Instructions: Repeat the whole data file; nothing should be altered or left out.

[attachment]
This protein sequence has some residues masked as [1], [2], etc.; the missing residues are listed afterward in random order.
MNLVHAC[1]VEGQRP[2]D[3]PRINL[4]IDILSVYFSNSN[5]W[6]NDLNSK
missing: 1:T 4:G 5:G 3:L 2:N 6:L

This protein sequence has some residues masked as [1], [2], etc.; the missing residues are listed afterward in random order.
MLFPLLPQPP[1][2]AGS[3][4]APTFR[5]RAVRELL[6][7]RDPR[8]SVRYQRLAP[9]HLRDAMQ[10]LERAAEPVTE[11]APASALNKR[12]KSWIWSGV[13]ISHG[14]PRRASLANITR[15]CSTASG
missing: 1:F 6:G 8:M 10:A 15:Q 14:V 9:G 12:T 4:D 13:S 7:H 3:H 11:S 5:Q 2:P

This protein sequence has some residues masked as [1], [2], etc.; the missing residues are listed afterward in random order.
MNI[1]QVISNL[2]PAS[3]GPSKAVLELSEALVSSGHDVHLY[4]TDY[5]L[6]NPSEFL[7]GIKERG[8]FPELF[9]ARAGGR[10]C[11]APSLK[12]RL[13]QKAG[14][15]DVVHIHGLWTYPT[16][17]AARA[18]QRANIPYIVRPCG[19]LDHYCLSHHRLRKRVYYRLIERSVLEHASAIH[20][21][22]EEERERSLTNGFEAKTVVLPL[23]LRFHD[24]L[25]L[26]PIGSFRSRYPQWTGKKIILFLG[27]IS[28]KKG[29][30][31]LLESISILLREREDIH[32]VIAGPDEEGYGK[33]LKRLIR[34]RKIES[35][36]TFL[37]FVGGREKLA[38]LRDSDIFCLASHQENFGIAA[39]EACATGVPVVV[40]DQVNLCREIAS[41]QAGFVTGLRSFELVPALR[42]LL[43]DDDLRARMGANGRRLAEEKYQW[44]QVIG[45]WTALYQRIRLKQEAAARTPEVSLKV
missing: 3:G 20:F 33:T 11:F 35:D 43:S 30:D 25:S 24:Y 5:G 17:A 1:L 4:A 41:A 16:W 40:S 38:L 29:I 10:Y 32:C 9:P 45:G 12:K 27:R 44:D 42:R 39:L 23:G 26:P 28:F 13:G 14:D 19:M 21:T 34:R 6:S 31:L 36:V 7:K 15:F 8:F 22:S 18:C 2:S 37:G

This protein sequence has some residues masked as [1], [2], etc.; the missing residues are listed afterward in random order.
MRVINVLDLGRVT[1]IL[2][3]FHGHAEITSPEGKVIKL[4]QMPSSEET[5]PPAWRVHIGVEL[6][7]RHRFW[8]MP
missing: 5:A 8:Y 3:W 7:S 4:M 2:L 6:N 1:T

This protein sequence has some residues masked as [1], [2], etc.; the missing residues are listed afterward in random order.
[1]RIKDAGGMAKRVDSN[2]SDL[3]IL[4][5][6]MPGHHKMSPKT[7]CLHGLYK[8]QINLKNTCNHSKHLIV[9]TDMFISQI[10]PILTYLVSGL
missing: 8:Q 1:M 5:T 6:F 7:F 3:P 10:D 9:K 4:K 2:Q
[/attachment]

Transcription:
This protein sequence has some residues masked as [1], [2], etc.; the missing residues are listed afterward in random order.
MNLVHAC[1]VEGQRP[2]D[3]PRINL[4]IDILSVYFSNSN[5]W[6]NDLNSK
missing: 1:T 4:G 5:G 3:L 2:N 6:L

This protein sequence has some residues masked as [1], [2], etc.; the missing residues are listed afterward in random order.
MLFPLLPQPP[1][2]AGS[3][4]APTFR[5]RAVRELL[6][7]RDPR[8]SVRYQRLAP[9]HLRDAMQ[10]LERAAEPVTE[11]APASALNKR[12]KSWIWSGV[13]ISHG[14]PRRASLANITR[15]CSTASG
missing: 1:F 6:G 8:M 10:A 15:Q 14:V 9:G 12:T 4:D 13:S 7:H 3:H 11:S 5:Q 2:P

This protein sequence has some residues masked as [1], [2], etc.; the missing residues are listed afterward in random order.
MNI[1]QVISNL[2]PAS[3]GPSKAVLELSEALVSSGHDVHLY[4]TDY[5]L[6]NPSEFL[7]GIKERG[8]FPELF[9]ARAGGR[10]C[11]APSLK[12]RL[13]QKAG[14][15]DVVHIHGLWTYPT[16][17]AARA[18]QRANIPYIVRPCG[19]LDHYCLSHHRLRKRVYYRLIERSVLEHASAIH[20][21][22]EEERERSLTNGFEAKTVVLPL[23]LRFHD[24]L[25]L[26]PIGSFRSRYPQWTGKKIILFLG[27]IS[28]KKG[29][30][31]LLESISILLREREDIH[32]VIAGPDEEGYGK[33]LKRLIR[34]RKIES[35][36]TFL[37]FVGGREKLA[38]LRDSDIFCLASHQENFGIAA[39]EACATGVPVVV[40]DQVNLCREIAS[41]QAGFVTGLRSFELVPALR[42]LL[43]DDDLRARMGANGRRLAEEKYQW[44]QVIG[45]WTALYQRIRLKQEAAARTPEVSLKV
missing: 3:G 20:F 33:T 11:F 35:D 43:S 30:D 25:S 24:Y 5:G 17:A 1:L 4:A 41:A 16:W 40:S 38:L 29:I 10:Y 32:C 9:P 45:G 12:K 27:R 44:D 42:R 39:L 23:G 26:P 28:F 13:G 14:D 19:M 21:T 34:R 6:S 31:L 36:V 7:K 15:F 8:F 22:S 18:C 2:S 37:G

This protein sequence has some residues masked as [1], [2], etc.; the missing residues are listed afterward in random order.
MRVINVLDLGRVT[1]IL[2][3]FHGHAEITSPEGKVIKL[4]QMPSSEET[5]PPAWRVHIGVEL[6][7]RHRFW[8]MP
missing: 5:A 8:Y 3:W 7:S 4:M 2:L 6:N 1:T

This protein sequence has some residues masked as [1], [2], etc.; the missing residues are listed afterward in random order.
[1]RIKDAGGMAKRVDSN[2]SDL[3]IL[4][5][6]MPGHHKMSPKT[7]CLHGLYK[8]QINLKNTCNHSKHLIV[9]TDMFISQI[10]PILTYLVSGL
missing: 8:Q 1:M 5:T 6:F 7:F 3:P 10:D 9:K 4:K 2:Q